Timmy sticks it out with his new pet, named Gobbles; that title adds another word to Timmy’s vocabulary, at least. Heartbroken when the gang won’t let Gobbles appear in the play, Timmy flees, but all ends well by the finale.
“Keller” was another decent but unspectacular show. It certainly had some good moments, primarily due to the two turkeys. Gobbles was wonderfully pathetic, and the diva turkey added hilariously snooty elements to the feathered personality. However, the episode simply lacked a certain quality that would have made it great. It was quite enjoyable, but not a classic.
Pip (aired November 29, 2000): “Pip gets a job at the Havesham Estate where he meets Estella. She cruelly spurns him with insults. Pip travels to London to become a gentleman and win Estella’s affections. He soon discovers Miss Havesham’s plan to break his heart and use his tears to power her ‘Genesis’ device, thereby exacting a revenge on all men.”
Mark “Pip” as one of the oddest South Park episodes ever. Introduced and occasionally narrated by Malcolm McDowell in live-action footage, this show purports to retell Great Expectations with the series’ Pip as the lead - and with no other regular cast members from the series. Of course, it takes liberties, especially via the Genesis device, and becomes bizarre and amusing.
Fat Camp (aired December 6, 2000): “Our favorite big boned boy is going to Fat Camp! Cartman’s family and friends have intervened and are forcing him to trim down. While Cartman’s away, Kenny’s star is on the rise when he gets his own reality TV show. He stages a stunt for the finale where he spends six hours in Ms. Crabtree’s uterus.”
The Cartman plot goes down a slightly predictable path, but it’s still fun. The concept of Cartman in fat camp is fairly irresistible; it’s somewhat surprising it took them so long to get to that point. The Kenny story gets awfully gross, but it’s a decent parody of the “Jackass” trend.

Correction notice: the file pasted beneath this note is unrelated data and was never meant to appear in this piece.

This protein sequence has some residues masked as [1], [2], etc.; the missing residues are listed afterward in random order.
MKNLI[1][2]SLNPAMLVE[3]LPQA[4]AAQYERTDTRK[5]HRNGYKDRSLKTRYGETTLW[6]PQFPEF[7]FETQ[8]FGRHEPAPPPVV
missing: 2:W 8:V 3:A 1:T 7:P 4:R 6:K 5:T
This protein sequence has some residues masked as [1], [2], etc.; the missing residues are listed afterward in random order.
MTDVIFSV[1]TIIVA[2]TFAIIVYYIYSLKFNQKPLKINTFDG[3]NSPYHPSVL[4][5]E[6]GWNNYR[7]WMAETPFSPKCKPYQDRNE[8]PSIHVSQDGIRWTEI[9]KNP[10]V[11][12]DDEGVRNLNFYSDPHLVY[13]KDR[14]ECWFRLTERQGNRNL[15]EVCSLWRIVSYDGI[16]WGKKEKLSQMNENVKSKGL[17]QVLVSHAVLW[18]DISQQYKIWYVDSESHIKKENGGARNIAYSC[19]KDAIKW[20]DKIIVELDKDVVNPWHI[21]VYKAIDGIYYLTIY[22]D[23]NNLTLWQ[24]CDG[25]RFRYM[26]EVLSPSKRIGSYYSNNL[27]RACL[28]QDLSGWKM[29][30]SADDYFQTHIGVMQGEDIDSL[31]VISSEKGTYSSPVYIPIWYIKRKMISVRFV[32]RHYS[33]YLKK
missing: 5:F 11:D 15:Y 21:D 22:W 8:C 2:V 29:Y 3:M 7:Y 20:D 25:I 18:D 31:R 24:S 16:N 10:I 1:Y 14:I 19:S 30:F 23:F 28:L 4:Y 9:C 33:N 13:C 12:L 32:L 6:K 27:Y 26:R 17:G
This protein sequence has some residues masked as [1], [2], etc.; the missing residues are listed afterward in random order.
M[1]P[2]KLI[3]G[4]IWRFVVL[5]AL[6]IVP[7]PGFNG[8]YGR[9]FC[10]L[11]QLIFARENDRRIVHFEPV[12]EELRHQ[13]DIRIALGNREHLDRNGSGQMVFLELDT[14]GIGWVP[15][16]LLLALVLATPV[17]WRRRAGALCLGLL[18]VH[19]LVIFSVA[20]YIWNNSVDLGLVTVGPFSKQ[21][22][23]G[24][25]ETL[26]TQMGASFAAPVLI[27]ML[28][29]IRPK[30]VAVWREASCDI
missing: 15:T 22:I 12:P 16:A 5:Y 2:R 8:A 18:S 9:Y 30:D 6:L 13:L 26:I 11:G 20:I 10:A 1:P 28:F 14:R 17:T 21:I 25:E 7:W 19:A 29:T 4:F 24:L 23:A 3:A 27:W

The Wacky Molestation Adventure (aired December 13, 2000): “The ‘Raging Pussies’ are in town and when Kyle’s parents say he can’t go to the concert he calls the authorities and reports that his parents have been ‘molesting’ him. Taking a cue from Kyle, all the children of South Park get their parents locked up and South Park becomes an eerie adult-less town with Cartman firmly planted in the mayor’s seat.”
What a great episode! The show provides salient points about the legal ramifications of false accusations, but it does best with the turn the town takes when the parents leave. With references to flicks like Children of the Corn and Star Trek, this one is a winner.
A Very Crappy Christmas (aired December 20, 2000) finds the burg of South Park without the spirit of the holiday. Mr. Hankey doesn’t make his annual appearance, which sends Kyle and the other kids into the sewer to find him. There they discover Mr. Hankey with his drunkard wife and three kids, and they get him to increase his efforts to renew interest in the occasion. Along with the South Park kids, they plan to do so via a special animated film called “The Spirit Of Christmas”. The boys will create it while Mr. Hankey and clan will revitalize the town’s drive-in movie theater for a special showing.
The big day comes and… kerplonk. The equipment fails and though briefly excited, the town re-enters their doldrums. However, Cornwallis, one of Mr. Hankey’s boys who also went through a crisis of spirit, finds a way to fix the projector, and eventually the citizens of South Park remember the true meaning of Christmas: to spend lots of money on presents.
“Crappy” was one of the better episodes, if just because it found some very witty ways to spoof various subjects. When Mr. Hankey confronted his son’s concerns, he did so through a musical number baldly based on The Lion King’s “Circle of Life”. As seen during the theatrical movie, the South Park crew absolutely excel at musical parodies, and this one was no exception; they nailed the project.
In addition, another spoof took on a more obscure subject. I don’t know if it still airs widely, but I strongly recall a Rankin-Bass animated special from the Seventies called ’Twas the Night Before Christmas that featured George Gobel as Father Mouse. His brainy and nerdy son Albert ruined the holiday because he sent a letter to Santa that essentially told St. Nick to go elf himself. When Albert learns that his intentions were way off base, he fixes a special clock intended to alert Santa that the town really loves him despite the contents of the letter.
Clearly the movie theater aspect of “Crappy” takes from this concept, and the show also includes a nice little parody of a ’Twas tune called “Even a Miracle Needs a Hand”. The Lion King spoof was fun because it came in an unexpected place; the movie may be awfully famous, but one doesn’t anticipate a connection to it in a Christmas show. Obviously, segments that mock a yuletide program were more logical, but “Crappy” earned points through the use of a somewhat obscure inspiration. “Crappy” seemed like very good South Park.